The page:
4 Minute Read

TODAY’S BIBLE READING:

1 Kings 5:1–6:38
Acts 7:1-29
Psalm 127:1-5
Proverbs 16:28-30

TODAY’S BIBLE VERSE(S):

Proverbs 16:28 (CSB): “A contrary person spreads conflict, and a gossip separates close friends.”

REFLECTIONS ON TODAY’S BIBLE VERSE(S):

Gossip is the language of cowards. It hides in the shadows and hopes that the one being discussed doesn’t walk into the room.

Gossip is typically engaged in by someone who is insecure and wants desperately to feel valued. To achieve a fleeting moment of value, they will share information that will at least momentarily gain them an interested audience.

Gossip is essentially sharing information that should remain private or not be said at all. It is negative in nature and recklessly harms someone who is not privy to the conversations. Further, it is information that is shared with someone who doesn’t need to know the information or will not do anything positive and constructive with the information.

Gossip is a cancer that is capable of destroying the best of relationships. Essentially, gossip is character assassination. It can impugn someone’s character so badly that a lifetime would not be long enough to fix the damage that was done.

And Satan loves gossip! He often uses gossip to absolutely destroy the work of God in a church.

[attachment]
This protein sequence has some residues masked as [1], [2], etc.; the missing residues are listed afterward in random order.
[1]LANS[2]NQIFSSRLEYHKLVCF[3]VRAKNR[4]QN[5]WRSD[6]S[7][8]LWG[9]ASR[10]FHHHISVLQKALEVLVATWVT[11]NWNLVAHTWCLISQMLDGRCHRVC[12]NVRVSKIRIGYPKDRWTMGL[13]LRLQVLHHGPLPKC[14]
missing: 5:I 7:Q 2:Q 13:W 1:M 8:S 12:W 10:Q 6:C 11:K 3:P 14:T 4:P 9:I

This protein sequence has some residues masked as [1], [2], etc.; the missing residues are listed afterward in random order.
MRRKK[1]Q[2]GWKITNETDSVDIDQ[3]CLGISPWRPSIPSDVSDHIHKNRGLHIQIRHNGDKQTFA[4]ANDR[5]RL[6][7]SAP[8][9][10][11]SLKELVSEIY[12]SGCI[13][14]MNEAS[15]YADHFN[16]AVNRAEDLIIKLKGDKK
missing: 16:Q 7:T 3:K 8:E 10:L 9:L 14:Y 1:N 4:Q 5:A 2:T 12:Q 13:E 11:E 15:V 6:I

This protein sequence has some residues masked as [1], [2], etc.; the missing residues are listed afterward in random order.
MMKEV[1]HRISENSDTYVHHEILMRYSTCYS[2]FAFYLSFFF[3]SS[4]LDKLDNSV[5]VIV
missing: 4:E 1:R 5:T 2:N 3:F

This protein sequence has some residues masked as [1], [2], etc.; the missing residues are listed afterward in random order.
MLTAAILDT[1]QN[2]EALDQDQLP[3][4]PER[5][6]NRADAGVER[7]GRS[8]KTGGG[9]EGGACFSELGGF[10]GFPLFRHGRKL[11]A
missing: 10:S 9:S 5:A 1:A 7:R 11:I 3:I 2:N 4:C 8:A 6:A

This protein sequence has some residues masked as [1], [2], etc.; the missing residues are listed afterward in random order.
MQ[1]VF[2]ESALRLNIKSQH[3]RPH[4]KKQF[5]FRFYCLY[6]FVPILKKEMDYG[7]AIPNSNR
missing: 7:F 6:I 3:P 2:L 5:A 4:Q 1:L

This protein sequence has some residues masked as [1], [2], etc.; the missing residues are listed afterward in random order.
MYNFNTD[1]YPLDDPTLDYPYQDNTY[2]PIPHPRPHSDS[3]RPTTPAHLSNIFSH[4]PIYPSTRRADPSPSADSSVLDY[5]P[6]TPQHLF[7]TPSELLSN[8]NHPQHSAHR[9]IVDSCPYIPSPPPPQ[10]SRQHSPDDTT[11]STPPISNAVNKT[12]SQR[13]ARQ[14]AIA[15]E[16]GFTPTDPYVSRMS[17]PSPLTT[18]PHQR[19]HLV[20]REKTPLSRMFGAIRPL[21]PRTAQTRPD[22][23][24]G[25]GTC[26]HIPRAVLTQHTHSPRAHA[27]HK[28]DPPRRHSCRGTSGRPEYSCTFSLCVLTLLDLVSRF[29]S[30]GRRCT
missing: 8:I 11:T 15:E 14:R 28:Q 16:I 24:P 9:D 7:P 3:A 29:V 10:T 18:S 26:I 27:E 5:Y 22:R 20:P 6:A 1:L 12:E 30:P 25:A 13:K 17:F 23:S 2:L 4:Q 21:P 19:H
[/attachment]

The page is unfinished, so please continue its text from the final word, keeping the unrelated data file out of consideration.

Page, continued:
Over and over in Scripture, we read that gossip is something to be avoided and is only engaged in by the most simple-minded of people…

Proverbs 11:13 (CSB): “A gossip goes around revealing a secret, but a trustworthy person keeps a confidence.”

Proverbs 20:19 (CSB): “The one who reveals secrets is a constant gossip; avoid someone with a big mouth.”

So, my friend, don’t do it. And don’t listen to it.

A former pastor of mine, Dr. Adrian Rogers, once said: “It is a small compliment to you that others want to use your ears as a trash can.”

If you are tempted to gossip, ask yourself:

“Is what I am wanting to share better kept private?” If so, don’t make it public by bringing one more person into the mix.

“Is what I am wanting to share of a negative nature?” If so, there may be a small number of people (parents, leaders, etc.) who need to know about it. But, the following question is essential…

“Does the one I am wanting to share it with need to know about this?” Maybe the one you are sharing the information with needs to know about a problem so that they can be extra watchful. (For instance, a church leader needs to know about someone who has recently been put on the sexual offender registry.)

Maybe they could work to fix the problem.

Maybe they could simply go as a witness as you confront the problem.

Maybe they could keep a problem from taking place.

Conclusion

It seems that the root of gossip is found in the heart. If we truly love others, then we won’t recklessly share information that would demean them in other people’s eyes.

On those rare occasions that we do share private or negative information, it is because we love them and want to work toward a Christ-honoring remedy to a problem.